"HAPPISBURGH, commonly Haisborough, is a considerable village, scattered on the summit and declivities of the sea-bank, 4 miles N. of Stalham, 7 miles E. of North Walsham, and 14 miles S.E. by E. of Cromer. Its parish has 631 souls and 1953A. of land. It has two herring and several small fishing-boats. . . . The Church (St. Mary,) is a lofty pile, with a fine embattled tower, 112 feet high, standing on an elevated point of land, within a short distance of the sea-cliff, which, rising perpendicularly, and having an under stratum of sand and gravel, is so continually wasted by the agitation of the tides and storms, that it is calculated the church will be engulphed in the ocean before the close of the ensuing century, the sea having encroached upwards of 170 yards during the last sixty years. The living is a discharged vicarage, valued in the King's Book at £6. 6s. 8d. The Rev. Charles Birch is the incumbent, and the Bishop of Norwich is the patron and appropriator of the rectorial tithes, which are held by G. Wilkinson, Esq., and two smaller lessees, and have been commuted for £687, and the vicarial tithes for £230 per annum." [William White, History, Gazetteer, and Directory of Norfolk (1845) - Transcription copyright © Peter Green]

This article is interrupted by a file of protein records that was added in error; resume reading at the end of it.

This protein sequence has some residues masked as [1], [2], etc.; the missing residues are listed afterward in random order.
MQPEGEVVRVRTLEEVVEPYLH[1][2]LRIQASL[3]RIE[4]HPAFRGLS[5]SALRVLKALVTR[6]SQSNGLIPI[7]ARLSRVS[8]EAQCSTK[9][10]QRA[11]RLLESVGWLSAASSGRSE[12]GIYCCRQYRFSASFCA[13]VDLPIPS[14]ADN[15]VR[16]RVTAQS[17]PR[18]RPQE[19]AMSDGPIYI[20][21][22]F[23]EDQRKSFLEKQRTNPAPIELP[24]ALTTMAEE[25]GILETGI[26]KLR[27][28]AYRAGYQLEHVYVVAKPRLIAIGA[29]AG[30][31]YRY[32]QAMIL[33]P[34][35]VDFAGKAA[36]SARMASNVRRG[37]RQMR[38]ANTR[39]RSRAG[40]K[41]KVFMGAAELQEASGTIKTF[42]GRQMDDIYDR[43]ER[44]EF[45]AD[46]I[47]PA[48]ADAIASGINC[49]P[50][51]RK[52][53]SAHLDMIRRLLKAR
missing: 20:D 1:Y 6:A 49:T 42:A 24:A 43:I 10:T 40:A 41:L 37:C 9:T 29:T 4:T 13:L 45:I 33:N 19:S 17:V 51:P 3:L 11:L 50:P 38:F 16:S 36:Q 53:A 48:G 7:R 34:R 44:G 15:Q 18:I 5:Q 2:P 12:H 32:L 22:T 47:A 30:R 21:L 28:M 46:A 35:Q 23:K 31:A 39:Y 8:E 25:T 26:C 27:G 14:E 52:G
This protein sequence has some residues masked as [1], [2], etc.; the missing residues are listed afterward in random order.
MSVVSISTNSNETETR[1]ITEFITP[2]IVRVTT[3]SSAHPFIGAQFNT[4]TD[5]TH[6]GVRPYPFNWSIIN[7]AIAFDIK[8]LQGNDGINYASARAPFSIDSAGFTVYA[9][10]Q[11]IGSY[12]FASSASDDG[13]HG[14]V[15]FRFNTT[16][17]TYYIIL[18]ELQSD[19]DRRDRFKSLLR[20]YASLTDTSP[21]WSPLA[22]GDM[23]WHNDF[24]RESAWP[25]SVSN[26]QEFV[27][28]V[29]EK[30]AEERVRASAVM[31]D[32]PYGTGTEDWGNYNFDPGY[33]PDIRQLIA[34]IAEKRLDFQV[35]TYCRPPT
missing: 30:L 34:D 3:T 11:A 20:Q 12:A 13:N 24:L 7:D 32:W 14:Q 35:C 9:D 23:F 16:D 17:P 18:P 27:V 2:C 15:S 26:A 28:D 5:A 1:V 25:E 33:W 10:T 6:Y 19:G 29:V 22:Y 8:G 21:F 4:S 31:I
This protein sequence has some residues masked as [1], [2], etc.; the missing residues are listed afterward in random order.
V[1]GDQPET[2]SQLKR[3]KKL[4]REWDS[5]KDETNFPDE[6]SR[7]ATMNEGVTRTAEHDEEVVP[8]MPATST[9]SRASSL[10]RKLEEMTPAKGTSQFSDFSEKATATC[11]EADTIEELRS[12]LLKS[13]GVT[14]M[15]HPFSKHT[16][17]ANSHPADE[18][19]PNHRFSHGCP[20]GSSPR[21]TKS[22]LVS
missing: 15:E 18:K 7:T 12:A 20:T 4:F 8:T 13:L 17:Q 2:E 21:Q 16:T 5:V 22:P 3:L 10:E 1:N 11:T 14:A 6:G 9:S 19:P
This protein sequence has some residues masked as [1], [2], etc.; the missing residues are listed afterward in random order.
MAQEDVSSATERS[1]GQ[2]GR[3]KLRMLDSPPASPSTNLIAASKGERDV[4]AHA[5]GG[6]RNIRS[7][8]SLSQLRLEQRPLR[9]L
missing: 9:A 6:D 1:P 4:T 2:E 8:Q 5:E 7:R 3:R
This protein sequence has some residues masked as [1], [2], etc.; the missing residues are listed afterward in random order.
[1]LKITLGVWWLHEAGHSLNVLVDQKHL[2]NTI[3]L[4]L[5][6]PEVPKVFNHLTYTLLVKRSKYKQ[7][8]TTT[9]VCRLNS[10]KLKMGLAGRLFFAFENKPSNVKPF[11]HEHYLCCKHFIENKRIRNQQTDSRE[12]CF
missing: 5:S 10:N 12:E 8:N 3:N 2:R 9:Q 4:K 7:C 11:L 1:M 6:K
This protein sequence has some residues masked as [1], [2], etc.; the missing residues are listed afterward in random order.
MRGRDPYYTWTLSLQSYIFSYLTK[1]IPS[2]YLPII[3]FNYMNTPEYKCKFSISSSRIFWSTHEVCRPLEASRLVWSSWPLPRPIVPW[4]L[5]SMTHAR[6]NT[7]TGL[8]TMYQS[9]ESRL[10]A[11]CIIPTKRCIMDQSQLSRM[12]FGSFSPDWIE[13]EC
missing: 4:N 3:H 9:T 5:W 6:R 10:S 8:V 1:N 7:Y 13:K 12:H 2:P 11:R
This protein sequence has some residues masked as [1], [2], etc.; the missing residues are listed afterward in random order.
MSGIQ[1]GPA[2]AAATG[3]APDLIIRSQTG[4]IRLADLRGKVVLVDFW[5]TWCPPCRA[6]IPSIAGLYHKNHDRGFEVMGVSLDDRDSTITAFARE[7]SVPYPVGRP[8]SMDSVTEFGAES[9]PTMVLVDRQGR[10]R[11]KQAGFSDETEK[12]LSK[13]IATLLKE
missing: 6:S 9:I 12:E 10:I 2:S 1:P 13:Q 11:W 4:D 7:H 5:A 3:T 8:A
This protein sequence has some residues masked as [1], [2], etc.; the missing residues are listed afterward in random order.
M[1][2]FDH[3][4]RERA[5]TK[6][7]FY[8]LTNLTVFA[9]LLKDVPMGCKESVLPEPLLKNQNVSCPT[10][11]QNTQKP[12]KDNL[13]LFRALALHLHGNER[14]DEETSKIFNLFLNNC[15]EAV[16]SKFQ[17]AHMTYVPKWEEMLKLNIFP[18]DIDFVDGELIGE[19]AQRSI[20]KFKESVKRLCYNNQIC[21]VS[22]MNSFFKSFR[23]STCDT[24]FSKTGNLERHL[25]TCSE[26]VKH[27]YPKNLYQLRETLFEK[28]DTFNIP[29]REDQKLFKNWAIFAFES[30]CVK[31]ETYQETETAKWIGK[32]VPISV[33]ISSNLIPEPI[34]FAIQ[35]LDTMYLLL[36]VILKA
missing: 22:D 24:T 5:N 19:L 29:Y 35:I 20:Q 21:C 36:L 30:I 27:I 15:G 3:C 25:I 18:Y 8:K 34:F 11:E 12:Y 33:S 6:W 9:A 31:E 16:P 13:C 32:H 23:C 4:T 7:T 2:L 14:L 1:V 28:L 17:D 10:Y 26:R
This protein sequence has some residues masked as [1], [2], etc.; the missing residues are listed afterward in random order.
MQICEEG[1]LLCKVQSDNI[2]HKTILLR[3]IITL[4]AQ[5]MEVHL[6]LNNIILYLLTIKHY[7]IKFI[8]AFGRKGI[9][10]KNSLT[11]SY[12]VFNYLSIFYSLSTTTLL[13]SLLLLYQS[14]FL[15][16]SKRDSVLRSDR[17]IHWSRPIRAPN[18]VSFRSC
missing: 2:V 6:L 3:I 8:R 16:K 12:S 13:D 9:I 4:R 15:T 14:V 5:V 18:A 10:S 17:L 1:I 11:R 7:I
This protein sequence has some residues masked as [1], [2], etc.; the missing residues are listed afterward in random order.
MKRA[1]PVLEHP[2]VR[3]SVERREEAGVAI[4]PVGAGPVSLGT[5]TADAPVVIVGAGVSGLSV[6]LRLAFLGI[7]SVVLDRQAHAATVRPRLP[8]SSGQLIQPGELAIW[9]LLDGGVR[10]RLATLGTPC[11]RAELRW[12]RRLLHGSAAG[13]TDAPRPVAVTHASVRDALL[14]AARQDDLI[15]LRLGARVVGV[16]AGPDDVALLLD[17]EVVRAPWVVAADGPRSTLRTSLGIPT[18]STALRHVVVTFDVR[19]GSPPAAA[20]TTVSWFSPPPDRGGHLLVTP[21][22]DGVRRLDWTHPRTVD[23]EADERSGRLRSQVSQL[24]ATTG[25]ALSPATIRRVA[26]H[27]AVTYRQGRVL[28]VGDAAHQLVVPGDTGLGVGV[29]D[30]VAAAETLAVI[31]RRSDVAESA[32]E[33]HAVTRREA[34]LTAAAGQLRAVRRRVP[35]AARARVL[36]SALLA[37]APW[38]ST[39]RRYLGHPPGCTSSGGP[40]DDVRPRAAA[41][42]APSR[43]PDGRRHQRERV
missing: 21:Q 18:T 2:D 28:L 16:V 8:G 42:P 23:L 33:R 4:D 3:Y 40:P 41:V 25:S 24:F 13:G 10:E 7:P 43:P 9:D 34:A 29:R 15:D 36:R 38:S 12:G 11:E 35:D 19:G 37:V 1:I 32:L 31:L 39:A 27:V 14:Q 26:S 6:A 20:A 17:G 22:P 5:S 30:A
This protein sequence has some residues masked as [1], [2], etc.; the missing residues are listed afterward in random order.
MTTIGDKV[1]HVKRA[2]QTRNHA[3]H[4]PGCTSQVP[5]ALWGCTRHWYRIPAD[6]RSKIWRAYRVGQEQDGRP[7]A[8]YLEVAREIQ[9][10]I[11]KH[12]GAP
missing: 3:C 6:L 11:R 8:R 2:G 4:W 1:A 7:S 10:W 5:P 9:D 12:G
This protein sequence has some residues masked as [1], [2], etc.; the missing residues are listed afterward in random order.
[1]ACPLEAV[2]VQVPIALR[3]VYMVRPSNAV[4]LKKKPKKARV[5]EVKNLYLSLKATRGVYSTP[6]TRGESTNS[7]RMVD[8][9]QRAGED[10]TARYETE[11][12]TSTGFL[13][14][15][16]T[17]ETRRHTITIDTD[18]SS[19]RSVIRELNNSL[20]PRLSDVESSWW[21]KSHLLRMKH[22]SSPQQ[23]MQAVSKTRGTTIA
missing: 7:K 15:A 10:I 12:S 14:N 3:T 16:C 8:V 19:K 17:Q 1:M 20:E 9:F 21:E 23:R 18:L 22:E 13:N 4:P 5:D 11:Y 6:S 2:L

Happisburgh is about 12 miles E. of Aylsham.
The name is pronounced as Haisborough or Haisbro.
These spellings (with many variations such as Hasebro, Hasburgh, etc) are often found in written records.



Not all memorials may be included, even when a transcription is marked as complete, for example when stones are not legible enough to be read or photographed.

Church of St Mary the Virgin
Transcriptions of gravestones in the churchyard.
The Monumental Inscriptions in the Hundred of Happing (Walter Rye).
The parishes covered include Happisburgh.
See Brumstead

See also Norfolk Parish Links: Cemeteries


Church Directories

  • In 1883 the parish was in the Deanery of Waxham, in the archdeaconry of Norfolk.
    It could have been in a different deanery or archdeaconry both before and after this date.
  • The parish church is dedicated to St Mary the Virgin.

Church History

Church of St Mary the Virgin
Description, services, pictures, etc.
Church of St Mary the Virgin
Description and pictures.
Church of St Mary the Virgin
Description and pictures.
Church of St Mary the Virgin
Services, minister, pictures, etc.
Linnell, Charles Lawrence Scruton
Church of St Mary, Happisburgh.
[Ipswich, Home Words, 1960]
Trett, Mary H.
The Church of St Mary the Virgin, Happisburgh, Norfolk.
[Happisburgh, The Church, 1970s]
Southgate, William
The history of the Happisburgh Primitive Methodist Sunday School.
Southgate, William
The origin or introduction of the Primitive Methodists into this locality or neighbourhood with an outline of a few leading particulars that have transpired from that time to the present.
[Norwich, Jarrold and Sons, 1866]

Church Records

These are included in Boyd's Marriage Index.
They are not included in Phillimore's Marriage Registers.

See also Norfolk Parish Links: Church Records


Civil Registration

For the civil registration of births, marriages and deaths between 1837 and 1869 (and for the censuses in 1851 and 1861), Happisburgh was in Tunstead and Happing Registration District.